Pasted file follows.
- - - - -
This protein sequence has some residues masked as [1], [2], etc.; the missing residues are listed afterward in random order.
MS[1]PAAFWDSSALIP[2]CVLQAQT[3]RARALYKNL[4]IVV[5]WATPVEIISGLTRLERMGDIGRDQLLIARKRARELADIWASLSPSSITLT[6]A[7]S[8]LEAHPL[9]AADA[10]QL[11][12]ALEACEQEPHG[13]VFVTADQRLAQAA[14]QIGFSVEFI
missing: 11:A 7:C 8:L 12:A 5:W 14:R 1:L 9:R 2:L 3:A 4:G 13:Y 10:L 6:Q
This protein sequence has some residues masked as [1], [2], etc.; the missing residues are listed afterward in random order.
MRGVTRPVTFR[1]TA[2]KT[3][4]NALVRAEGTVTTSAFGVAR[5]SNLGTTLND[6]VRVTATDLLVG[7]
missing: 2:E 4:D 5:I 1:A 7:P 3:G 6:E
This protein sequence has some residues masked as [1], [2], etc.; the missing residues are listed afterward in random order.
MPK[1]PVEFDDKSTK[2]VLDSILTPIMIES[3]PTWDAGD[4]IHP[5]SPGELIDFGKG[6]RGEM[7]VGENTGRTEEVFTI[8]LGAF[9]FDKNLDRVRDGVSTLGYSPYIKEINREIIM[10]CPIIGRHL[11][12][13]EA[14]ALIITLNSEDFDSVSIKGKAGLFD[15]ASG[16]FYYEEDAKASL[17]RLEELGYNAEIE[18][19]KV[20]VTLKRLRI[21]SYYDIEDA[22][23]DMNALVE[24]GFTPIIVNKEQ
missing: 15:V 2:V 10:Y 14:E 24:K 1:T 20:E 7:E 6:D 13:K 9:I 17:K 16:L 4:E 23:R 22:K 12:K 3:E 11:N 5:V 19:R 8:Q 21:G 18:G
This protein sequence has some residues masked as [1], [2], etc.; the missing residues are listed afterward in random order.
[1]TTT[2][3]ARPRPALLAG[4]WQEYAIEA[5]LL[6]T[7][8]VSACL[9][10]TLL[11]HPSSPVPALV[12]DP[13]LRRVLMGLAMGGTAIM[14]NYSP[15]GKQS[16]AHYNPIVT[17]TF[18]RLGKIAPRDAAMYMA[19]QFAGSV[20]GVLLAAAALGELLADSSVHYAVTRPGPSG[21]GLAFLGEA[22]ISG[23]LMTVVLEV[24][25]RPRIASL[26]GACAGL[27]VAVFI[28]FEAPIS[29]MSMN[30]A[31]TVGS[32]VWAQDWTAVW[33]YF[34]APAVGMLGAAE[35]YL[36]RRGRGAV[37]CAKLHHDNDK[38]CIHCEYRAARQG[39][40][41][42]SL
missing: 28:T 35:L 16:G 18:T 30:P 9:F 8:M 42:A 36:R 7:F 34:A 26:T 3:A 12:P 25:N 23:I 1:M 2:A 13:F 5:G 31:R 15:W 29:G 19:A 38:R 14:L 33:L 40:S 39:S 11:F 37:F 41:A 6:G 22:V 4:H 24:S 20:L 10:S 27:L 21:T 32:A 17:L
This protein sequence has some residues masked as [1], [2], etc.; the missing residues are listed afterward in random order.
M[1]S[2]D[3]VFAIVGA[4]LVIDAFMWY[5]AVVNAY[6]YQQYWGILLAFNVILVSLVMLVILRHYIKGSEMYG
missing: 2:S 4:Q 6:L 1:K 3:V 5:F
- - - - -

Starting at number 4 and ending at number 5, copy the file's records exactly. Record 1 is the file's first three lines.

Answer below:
This protein sequence has some residues masked as [1], [2], etc.; the missing residues are listed afterward in random order.
[1]TTT[2][3]ARPRPALLAG[4]WQEYAIEA[5]LL[6]T[7][8]VSACL[9][10]TLL[11]HPSSPVPALV[12]DP[13]LRRVLMGLAMGGTAIM[14]NYSP[15]GKQS[16]AHYNPIVT[17]TF[18]RLGKIAPRDAAMYMA[19]QFAGSV[20]GVLLAAAALGELLADSSVHYAVTRPGPSG[21]GLAFLGEA[22]ISG[23]LMTVVLEV[24][25]RPRIASL[26]GACAGL[27]VAVFI[28]FEAPIS[29]MSMN[30]A[31]TVGS[32]VWAQDWTAVW[33]YF[34]APAVGMLGAAE[35]YL[36]RRGRGAV[37]CAKLHHDNDK[38]CIHCEYRAARQG[39][40][41][42]SL
missing: 28:T 35:L 16:G 18:T 30:P 9:F 8:M 42:A 36:R 7:F 34:A 26:T 3:A 12:P 25:N 23:I 1:M 2:A 13:F 5:G 31:R 15:W 29:G 19:A 38:R 14:L 33:L 40:S 39:S 11:F 37:F 41:A 6:G 22:V 4:H 24:S 20:L 10:S 27:L 21:T 32:A 17:L
This protein sequence has some residues masked as [1], [2], etc.; the missing residues are listed afterward in random order.
M[1]S[2]D[3]VFAIVGA[4]LVIDAFMWY[5]AVVNAY[6]YQQYWGILLAFNVILVSLVMLVILRHYIKGSEMYG
missing: 2:S 4:Q 6:L 1:K 3:V 5:F